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Monday, May 03, 2010

Media-Whore D'Oeuvres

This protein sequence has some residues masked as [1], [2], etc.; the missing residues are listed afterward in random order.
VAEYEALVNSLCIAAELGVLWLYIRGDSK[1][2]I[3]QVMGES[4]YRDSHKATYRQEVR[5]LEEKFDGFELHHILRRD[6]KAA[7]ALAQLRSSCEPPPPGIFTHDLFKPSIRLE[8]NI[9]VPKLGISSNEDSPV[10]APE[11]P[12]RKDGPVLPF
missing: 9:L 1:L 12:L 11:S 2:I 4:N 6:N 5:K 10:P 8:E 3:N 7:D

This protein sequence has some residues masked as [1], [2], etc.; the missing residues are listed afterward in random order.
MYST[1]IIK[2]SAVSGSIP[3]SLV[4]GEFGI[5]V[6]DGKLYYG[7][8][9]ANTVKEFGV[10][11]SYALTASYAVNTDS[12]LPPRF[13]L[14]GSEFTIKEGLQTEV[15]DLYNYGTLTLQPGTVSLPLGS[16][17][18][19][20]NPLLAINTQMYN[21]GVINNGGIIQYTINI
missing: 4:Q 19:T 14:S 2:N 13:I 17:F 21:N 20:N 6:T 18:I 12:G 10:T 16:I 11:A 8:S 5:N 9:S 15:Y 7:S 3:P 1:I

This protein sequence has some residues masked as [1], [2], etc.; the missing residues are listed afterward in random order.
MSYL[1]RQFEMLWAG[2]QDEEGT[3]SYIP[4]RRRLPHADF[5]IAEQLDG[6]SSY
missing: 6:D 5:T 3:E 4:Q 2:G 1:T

"Next week, U.S. Secretary of State Hillary Clinton will meet in New York with diplomats from more than 180 countries at the eighth review conference of the 1970 Nuclear Non-Proliferation Treaty (pdf), the Cold War pact that determines who can have nuclear weapons and who can't. The nuclear accord obliges the five original nuclear powers to disarm while exacting a pledge from other countries not to pursue nuclear weapons. In exchange, those that foreswore atomic weapons were assured the right to develop nuclear energy programs, under the monitoring of U.N. inspectors. The Obama administration will seek to use the nearly month-long conference to plug gaps in a landmark agreement that has significantly limited the spread of nuclear weapons but enabled a small number of nuclear proliferators, including Saddam Hussein and Kim Jong Il, to develop clandestine atomic weapons programs under the nose of U.N. weapons inspectors. The nuclear conference has gained increased urgency as concerns about global warming have fueled renewed interest in nuclear power, and the prospects of lucrative international trade in nuclear fuel. The U.S. wants to strengthen U.N. monitoring of nuclear-energy programs and to impose greater controls over the production and trade in enriched of uranium to ensure that Iran and other potential proliferators will not succeed in completing another nuclear weapons program. But American diplomats -- who see the conference as an opportunity to reinvigorate the NPT -- insist that they respect and recognize the rights of non-weapons states to develop peaceful nuclear energy programs. Still, U.S. President Barack Obama is facing a major challenge to his nuclear vision from countries in the developing world that feel the nuclear treaty has been applied unfairly." (ForeignPolicy)